Ground Engineering Proposal had its service agreement with the city approved for $24,795.  The firm will conduct materials testing and special inspection services for the Main Street Waterline Project.  Patrick Mason, Public Works Director, said the waterline installation should be completed by the end of September and at that point, CDOT will begin the concrete overlay project, replacing the asphalt covering on the highway.

Expect some improvements at Escondido Park in Lamar in the future.  The soccer acreage off North 14th Street will be developed into two playing fields with a sprinkler system and sod at a cost of $535,117.  Funding comes from Greater Outdoors Colorado, Lamar Community College and the Conservation Trust Fund.  Timberline Landscaping will provide the construction.  An estimated 335,400 square feet of sod will be used.  Councilperson, Anne Marie Crampton, emphasized that although the college has been heavily involved in these developments and will make use of the fields, the new development is a public facility and not college-owned or controlled.

Craig Brooks, Lamar Chief Building Inspector and City Treasurer Kristin McCrea were given approval to apply on behalf of the city for a $100,000 CDOT Revitalizing Main Streets/Small Multimodal and Economic Resiliency Grant for continued improvements to the east side of the city.  This area will be updated to match Americans with Disabilities Act requirements to allow access from Lamar Community College to the Pizza Hut parking lot on the eastern sides of North and South Main Streets.  The city will be required to provide a 10% match.  Another similar grant application was approved for $125,000 to be used to provide continuous ADA access from Savage Street north to Park Street.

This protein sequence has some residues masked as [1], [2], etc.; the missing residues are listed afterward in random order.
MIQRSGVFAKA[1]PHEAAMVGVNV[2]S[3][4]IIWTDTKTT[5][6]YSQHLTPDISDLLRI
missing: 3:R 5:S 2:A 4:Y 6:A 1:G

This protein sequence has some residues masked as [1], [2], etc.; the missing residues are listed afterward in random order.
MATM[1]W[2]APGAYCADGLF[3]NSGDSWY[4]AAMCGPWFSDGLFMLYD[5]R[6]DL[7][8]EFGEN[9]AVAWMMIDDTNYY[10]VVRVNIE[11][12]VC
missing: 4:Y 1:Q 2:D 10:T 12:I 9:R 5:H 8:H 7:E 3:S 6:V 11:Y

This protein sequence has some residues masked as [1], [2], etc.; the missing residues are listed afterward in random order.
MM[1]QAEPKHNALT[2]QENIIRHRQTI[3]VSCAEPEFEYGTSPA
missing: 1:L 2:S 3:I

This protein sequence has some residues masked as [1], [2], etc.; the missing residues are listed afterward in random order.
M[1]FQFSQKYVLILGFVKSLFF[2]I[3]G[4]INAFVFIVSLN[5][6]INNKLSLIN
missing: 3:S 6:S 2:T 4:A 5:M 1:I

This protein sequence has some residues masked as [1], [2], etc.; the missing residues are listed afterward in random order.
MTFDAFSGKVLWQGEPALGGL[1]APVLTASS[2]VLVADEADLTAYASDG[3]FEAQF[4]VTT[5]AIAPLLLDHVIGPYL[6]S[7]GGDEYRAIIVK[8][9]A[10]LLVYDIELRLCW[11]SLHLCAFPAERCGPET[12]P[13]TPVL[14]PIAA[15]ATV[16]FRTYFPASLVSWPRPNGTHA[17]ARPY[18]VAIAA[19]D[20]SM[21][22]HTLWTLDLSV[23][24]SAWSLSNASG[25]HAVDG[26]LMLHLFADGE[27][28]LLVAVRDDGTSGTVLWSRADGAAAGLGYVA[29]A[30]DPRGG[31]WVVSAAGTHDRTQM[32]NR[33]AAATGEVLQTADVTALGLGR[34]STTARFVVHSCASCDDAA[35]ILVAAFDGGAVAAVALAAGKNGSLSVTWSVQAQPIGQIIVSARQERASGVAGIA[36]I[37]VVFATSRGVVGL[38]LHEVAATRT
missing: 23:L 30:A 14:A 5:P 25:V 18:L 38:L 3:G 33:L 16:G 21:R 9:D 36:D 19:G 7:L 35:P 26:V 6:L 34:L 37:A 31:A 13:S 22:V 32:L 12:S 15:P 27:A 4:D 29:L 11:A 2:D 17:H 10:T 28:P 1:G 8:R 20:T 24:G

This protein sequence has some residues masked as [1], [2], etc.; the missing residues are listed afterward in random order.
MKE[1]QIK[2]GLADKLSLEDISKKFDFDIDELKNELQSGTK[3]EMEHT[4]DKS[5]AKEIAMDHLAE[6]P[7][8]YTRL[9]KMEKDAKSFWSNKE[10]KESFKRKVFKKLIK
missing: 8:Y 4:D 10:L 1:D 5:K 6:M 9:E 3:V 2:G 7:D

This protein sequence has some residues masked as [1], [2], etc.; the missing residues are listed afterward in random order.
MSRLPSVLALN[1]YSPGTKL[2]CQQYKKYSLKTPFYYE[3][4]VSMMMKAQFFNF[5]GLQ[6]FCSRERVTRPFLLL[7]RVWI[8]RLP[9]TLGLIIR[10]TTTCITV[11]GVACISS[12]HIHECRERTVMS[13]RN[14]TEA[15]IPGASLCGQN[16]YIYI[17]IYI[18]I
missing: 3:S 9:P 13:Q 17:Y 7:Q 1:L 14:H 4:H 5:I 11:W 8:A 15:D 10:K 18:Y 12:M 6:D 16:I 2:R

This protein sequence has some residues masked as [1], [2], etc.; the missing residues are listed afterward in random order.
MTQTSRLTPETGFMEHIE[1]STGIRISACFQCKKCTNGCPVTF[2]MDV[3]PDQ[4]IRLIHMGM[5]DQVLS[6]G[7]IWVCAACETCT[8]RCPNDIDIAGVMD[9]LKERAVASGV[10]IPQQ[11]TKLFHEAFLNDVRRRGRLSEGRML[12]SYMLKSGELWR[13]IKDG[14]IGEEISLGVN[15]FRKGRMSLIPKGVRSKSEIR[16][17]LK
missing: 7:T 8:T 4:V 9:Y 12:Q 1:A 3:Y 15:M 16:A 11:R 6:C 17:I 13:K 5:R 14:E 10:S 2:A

The council tabled the new 2018 International Building Codes pending review of some of the recommendations in the new codes.  The ordinance would update the 2006 codes the city has been using since 2008.  It was determined that some provisions are now out of date with some modern building materials and methods and do not provide for either the quality of construction or the public safety that the adoption of the more modern codes would provide.  Building Inspector Brooks said that the city’s ISO insurance rating could be impacted by not adhering to all the guidelines, but at the same time, some may be prohibitive to follow and may need a review and adjustment by the council before they’re put into effect.

The council approved the contract with Central Security Communications for security service monitoring for the Lamar Library and the Lamar Senior Center.  The firm monitors the building’s fire, smoke and fire sprinkler systems.

July 12, 2021 was set as the date for a public hearing for the Sand and Sage Round-up to host an annual beer garden during the Sand and Sage Fair.  The garden would operate on August 7 and August 12-14.

The council moved to ratify Proclamation 21-03 of the council’s earlier approval in recognition of Joe Martinez, who led Lamar High School to state football titles in 1954 and 1955.  Martinez was inducted earlier this month into the Athletics Hall of Fame at CSU in Pueblo.

The council tabled Resolution 21-06-01, opposing Colorado Senate Bill 21-273 Pre-Trial Reform Concerning Measures to Increase Public Safety by Minimizing Custodial Responses to Low Level Offenses.  There was no action taken on the bill by the state legislature before it closed for the summer.  The council will wait to see if it is brought up again in the next legislative session to determine if it needs to be acted upon.

Jim Larrick was re-appointed to the Adjustment and Appeals Board for a five-year term expiring July 1, 2026.

An intergovernmental agreement between the city and Lamar Community College was approved for another three-year period at $16,500 per year.  The college uses city property for its athletic programs.

The council invited the public to attend the grand opening of the Lamar Airport, becoming the Southeast Colorado Regional Municipal Airport between 7-10am on Saturday, June 19th.  A new logo for the airport will be displayed.  Activities include a pancake breakfast, gifts and a scheduled fly-in.

By Russ Baldwin








Filed Under: City of LamarConsumer IssuesCOVID-19EconomyEnvironmentFeaturedHealthLaw EnforcementPublic SafetyRecreationUtilitiesYouth


About the Author: